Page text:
Things to Know about Disability Hearings

There are a few things you should know to help you have a positive experience at your hearing.

  1. Hearings are not a trial. There is no attorney representing Social Security to cross-examine you or make objections.
  2. Hearings tend to be short. Most last about an hour, although in some complicated cases, that may last up to two hours.
  3. Because hearings are short, it is important that you stay focused on the questions being asked of you. If you start talking about other things, then there may not be enough time to cover the important information the judge needs to have to be able to make a decision about your claim.
  4. Dress appropriately for your hearing. You do not need to be dressed up like you are going to church or out to a fancy dinner. However, you should not wear shorts, tank tops, low-cut shirts, or clothing with words or pictures on them.
  5. While the hearing is meant to be as comfortable for you as possible, it is still a hearing before a judge and you should show proper respect to the judge and all of the people who are present at your hearing.
  6. You should address the judge as “Your Honor” or answer with a “Yes Sir” or “Yes Ma’am”. You may forget occasionally, and that will be ok.
  7. Try to say yes and no, rather than “yep, nope, nah” or just by shaking your head. Remember, the hearing is being recorded, and those types of answers cannot be recorded.
  8. If you are having an OVH hearing, make sure you follow the directions in the email you receive regarding downloading the app to your phone or setting up the software on your computer. Hearings are done through MSTeams, which is a free phone app and also free to download to a computer.

Do I Need a Disability Attorney at My Hearing?

First, you are never required to have an attorney represent you at any stage of your claim. You have the right to represent yourself. However, it is often best to have representation. Our disability attorneys handle gathering medical records, preparing a legal theory as to why a claimant is entitled to benefits, as well as questioning their client and the experts at the hearing.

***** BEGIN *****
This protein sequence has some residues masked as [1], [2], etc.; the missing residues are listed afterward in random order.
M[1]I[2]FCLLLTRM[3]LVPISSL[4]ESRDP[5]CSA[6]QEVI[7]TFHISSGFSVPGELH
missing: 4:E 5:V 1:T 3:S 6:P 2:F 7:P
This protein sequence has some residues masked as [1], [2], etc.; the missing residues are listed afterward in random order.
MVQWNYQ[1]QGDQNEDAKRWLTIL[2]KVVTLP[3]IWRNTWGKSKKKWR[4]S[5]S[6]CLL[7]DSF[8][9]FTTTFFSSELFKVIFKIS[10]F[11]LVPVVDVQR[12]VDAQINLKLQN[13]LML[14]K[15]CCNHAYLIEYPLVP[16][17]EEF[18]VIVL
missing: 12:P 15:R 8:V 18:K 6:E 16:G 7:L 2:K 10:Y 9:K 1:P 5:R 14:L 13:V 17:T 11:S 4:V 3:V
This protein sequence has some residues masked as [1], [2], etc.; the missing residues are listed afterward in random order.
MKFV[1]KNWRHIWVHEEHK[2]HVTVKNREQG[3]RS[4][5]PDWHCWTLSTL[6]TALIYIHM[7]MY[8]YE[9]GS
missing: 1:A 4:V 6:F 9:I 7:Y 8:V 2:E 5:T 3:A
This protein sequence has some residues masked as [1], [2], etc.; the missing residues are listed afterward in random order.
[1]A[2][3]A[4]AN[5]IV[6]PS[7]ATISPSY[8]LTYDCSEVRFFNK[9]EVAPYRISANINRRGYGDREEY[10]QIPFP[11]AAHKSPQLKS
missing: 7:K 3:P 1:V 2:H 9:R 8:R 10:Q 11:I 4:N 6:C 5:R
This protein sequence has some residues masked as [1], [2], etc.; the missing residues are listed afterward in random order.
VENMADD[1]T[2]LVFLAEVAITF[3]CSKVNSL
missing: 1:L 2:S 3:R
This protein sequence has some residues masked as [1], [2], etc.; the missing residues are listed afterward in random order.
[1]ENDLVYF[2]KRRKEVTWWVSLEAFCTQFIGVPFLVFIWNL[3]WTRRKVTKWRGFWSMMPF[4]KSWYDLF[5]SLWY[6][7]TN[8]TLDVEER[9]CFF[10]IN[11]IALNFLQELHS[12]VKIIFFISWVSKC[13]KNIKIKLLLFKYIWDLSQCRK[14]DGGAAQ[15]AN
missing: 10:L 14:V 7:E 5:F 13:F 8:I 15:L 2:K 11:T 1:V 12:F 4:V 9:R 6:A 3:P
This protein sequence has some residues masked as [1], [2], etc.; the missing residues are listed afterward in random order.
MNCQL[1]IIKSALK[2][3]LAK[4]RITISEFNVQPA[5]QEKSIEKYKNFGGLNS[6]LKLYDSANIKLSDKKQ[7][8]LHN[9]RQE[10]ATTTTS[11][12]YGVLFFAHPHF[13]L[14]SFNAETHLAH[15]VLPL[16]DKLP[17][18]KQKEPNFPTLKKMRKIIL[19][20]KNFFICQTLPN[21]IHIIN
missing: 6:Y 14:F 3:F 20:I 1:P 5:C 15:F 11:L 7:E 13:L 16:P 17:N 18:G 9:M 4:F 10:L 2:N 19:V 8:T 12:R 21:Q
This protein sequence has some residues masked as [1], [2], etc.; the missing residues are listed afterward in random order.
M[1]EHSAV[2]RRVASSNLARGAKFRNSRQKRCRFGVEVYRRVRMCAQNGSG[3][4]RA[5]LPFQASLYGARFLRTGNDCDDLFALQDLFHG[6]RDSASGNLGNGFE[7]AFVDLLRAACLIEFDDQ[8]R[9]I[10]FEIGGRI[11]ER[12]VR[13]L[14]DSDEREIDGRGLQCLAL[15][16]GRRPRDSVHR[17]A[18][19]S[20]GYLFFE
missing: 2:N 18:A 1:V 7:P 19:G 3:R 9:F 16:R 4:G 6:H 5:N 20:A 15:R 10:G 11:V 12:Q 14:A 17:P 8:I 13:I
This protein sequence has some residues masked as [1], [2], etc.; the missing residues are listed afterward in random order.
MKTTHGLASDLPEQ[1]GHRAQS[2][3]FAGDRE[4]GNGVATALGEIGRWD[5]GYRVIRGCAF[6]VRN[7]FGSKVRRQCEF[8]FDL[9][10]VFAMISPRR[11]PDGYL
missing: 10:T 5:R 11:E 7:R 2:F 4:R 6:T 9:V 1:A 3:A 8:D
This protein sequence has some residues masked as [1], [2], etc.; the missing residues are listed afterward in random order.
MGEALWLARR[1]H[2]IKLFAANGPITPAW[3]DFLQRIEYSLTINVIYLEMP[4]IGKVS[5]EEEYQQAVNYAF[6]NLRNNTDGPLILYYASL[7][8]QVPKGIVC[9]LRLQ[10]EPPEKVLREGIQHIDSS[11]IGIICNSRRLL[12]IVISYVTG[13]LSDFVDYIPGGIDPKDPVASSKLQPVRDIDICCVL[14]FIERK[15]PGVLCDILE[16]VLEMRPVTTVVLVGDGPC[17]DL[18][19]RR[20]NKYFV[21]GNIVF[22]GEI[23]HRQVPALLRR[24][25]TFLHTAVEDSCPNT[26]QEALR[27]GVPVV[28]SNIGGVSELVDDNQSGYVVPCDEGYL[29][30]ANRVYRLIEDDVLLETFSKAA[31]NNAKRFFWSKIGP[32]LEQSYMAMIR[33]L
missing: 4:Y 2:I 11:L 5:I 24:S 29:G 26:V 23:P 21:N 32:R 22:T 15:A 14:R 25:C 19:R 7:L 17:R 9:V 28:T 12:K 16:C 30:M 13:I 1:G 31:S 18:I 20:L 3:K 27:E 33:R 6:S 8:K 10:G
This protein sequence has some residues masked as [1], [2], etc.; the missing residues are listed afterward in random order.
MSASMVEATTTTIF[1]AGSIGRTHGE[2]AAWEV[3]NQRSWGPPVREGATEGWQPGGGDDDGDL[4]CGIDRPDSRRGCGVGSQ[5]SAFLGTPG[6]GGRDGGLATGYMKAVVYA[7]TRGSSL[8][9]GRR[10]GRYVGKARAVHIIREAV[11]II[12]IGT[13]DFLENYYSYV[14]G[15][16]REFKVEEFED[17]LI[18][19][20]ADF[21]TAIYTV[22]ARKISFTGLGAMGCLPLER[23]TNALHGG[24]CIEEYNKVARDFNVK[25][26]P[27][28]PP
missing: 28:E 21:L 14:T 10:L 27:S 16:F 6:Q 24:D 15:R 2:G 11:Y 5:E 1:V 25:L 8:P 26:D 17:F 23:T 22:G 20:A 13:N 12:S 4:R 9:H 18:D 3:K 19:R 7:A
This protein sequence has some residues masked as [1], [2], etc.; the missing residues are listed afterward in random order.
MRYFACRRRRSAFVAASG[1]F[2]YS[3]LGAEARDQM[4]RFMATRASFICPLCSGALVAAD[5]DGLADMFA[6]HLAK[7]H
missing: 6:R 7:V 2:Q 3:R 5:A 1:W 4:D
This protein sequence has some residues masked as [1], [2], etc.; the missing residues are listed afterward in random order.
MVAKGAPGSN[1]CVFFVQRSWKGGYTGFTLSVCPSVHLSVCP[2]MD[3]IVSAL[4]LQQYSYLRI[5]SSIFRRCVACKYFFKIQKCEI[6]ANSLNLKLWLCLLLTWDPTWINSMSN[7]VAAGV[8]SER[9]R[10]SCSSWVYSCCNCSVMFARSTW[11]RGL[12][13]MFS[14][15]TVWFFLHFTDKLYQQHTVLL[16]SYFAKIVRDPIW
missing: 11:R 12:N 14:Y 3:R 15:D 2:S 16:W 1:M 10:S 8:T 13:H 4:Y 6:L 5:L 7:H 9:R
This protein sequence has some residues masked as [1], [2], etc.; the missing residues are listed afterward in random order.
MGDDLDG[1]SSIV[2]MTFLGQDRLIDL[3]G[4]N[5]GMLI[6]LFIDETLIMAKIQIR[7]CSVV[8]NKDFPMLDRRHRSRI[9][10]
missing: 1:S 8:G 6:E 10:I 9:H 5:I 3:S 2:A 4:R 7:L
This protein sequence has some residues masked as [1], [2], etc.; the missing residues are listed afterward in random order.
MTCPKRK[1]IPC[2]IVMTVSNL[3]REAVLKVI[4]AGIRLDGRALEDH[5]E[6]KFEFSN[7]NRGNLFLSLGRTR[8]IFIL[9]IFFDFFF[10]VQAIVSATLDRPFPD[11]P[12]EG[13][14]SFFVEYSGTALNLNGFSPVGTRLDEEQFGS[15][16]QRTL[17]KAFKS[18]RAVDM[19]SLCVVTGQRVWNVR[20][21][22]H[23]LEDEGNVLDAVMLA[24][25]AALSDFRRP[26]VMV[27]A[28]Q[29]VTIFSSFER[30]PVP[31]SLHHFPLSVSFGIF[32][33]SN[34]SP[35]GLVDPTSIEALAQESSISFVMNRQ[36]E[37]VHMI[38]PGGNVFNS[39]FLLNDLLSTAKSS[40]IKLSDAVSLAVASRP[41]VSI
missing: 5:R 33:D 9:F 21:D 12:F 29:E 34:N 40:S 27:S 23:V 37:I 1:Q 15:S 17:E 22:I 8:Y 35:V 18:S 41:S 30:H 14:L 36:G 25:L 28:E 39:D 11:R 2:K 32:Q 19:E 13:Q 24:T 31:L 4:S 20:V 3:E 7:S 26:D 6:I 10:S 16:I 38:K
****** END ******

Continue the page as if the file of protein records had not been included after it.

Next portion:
You should not wait until the hearing is scheduled to find an attorney. Attorneys need enough time to prepare your case for hearing, including obtaining medical records, which can take a long time. Attorneys are also scheduled for other hearings, and it may be difficult for you to find one that can attend the hearing.

Ideally, you would hire an attorney at the beginning of your claim. However, if you want representation at the hearing, you should start looking for one as soon as you file the Request for Hearing.

If you live in North Carolina and need help with your disability hearing, please contact us today. The sooner you reach out to us, the sooner we can start working on preparing the file and you for your disability hearing. 

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Established in 2011, Lunn & Forro, PLLC, is a client-focused firm recognized for excellence in providing top-level legal services. We assist the sick, injured and disabled in obtaining the benefits that they are entitled to receive.

*Prior results do not guarantee similar outcomes because each case is unique and must be evaluated separately.

DISCLAIMER: The content on this site is not offered as legal advice. It is for informational purposes only. It does not create an attorney-client relationship and you should not rely upon it as a source of legal advice.